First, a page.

The value of phonetics and pronunciation teaching for advanced learners of English

Gwen Brekelmans


Pronunciation is an essential part of acquiring a second language, but far too often little time is spent on teaching it (Kelly 1969). It seems as if it is generally thought that pronunciation is something that will develop on its own, yet learners are still assumed to maintain a certain level. This paper investigates the effects of explicit pronunciation and phonetics teaching on the English speech production of advanced Dutch learners of English. The pronunciation of advanced university learners was investigated at several points over a period of three years, halfway during which their pronunciation teaching was stopped. The effect this termination had on their speech production was investigated, as well as any task-specific differences in read versus spontaneous speech. Also studied was the potential influence of studying abroad and taking English-taught courses. Overall, this study shows that explicit teaching has a clear effect on the pronunciation of the learners. Some features of pronunciation turn out to be more robust than others, and the task type has an unmistakeable influence on the native-like quality of the learners’ pronunciation, while there was only a minor effect of general exposure to English. Altogether, the value of explicit phonetics and pronunciation teaching turns out to be quite high for advanced second language learners, and once they acquire a certain level they are able to maintain a stable accent.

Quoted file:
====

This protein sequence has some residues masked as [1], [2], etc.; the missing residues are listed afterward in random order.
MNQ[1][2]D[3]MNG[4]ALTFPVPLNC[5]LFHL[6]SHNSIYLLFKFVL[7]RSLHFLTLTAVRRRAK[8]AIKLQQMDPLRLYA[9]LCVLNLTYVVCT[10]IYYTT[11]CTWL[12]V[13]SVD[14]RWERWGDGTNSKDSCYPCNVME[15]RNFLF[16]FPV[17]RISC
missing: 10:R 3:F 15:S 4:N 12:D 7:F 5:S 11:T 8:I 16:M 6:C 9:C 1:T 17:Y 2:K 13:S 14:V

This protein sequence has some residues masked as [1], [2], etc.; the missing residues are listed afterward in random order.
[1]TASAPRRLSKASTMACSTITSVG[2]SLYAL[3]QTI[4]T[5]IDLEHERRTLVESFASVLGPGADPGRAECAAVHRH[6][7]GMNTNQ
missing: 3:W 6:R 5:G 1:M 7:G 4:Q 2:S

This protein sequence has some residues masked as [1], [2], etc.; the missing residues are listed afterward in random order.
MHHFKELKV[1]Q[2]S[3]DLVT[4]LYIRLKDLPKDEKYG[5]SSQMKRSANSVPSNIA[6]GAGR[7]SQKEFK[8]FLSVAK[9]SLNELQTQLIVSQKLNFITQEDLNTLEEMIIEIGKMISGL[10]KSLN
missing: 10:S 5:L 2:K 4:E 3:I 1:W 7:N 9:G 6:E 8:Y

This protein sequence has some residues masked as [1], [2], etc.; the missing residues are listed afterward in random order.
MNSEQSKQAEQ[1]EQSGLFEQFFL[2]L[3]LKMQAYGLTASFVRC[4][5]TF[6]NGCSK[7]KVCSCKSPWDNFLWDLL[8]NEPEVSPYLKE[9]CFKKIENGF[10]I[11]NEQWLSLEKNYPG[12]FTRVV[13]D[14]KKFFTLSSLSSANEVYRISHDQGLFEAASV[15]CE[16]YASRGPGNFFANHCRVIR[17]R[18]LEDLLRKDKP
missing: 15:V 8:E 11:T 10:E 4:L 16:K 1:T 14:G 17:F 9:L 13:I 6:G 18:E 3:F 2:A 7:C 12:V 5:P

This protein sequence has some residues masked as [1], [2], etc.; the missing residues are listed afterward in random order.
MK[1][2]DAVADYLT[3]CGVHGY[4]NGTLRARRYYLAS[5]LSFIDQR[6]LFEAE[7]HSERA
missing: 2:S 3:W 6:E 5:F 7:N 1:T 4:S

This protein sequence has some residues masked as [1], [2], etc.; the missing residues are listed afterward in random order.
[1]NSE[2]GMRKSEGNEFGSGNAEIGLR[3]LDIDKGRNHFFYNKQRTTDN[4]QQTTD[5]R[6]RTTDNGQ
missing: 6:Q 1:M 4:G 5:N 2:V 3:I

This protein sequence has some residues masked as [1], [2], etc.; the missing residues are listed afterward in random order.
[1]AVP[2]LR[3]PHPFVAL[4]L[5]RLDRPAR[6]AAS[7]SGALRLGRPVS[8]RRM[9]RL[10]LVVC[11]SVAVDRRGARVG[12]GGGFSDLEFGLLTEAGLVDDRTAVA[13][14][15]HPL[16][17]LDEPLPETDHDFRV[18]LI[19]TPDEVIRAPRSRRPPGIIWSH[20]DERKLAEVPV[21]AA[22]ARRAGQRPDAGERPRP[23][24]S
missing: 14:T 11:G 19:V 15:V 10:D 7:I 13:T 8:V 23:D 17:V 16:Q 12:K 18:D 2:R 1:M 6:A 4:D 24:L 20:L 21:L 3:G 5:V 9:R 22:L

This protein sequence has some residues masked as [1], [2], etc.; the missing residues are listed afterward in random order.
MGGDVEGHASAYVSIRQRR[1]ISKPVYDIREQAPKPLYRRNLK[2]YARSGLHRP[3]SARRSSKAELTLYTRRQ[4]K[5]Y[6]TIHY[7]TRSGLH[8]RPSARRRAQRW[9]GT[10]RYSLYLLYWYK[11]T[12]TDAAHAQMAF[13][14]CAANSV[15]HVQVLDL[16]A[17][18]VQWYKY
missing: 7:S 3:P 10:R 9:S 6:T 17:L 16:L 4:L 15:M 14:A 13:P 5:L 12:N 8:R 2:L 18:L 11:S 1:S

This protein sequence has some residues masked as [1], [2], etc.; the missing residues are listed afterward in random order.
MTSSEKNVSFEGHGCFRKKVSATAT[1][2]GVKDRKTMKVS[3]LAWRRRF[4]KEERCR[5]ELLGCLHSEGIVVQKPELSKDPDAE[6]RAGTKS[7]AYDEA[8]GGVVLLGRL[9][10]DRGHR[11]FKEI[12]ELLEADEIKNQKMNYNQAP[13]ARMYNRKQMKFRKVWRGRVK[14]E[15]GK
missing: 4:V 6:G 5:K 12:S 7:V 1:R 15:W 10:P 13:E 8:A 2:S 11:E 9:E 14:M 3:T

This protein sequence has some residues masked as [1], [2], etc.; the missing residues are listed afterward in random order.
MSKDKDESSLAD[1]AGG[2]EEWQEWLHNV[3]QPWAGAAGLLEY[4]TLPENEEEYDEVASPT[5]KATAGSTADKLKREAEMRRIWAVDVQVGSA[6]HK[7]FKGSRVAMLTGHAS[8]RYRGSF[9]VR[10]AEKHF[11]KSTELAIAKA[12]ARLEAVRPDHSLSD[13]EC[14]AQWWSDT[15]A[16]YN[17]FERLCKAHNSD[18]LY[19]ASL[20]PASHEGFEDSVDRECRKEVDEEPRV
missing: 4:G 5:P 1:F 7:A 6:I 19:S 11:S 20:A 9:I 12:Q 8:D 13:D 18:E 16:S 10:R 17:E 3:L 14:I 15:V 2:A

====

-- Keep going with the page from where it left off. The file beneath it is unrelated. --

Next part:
EFL, phonetics, pronunciation, pronunciation teaching, pronunciation stability

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Ljubljana University Press, Faculty of Arts
(Znanstvena založba Filozofske fakultete Univerze v Ljubljani) 

Print ISSN: 0024-3922
Online ISSN: 2350-420X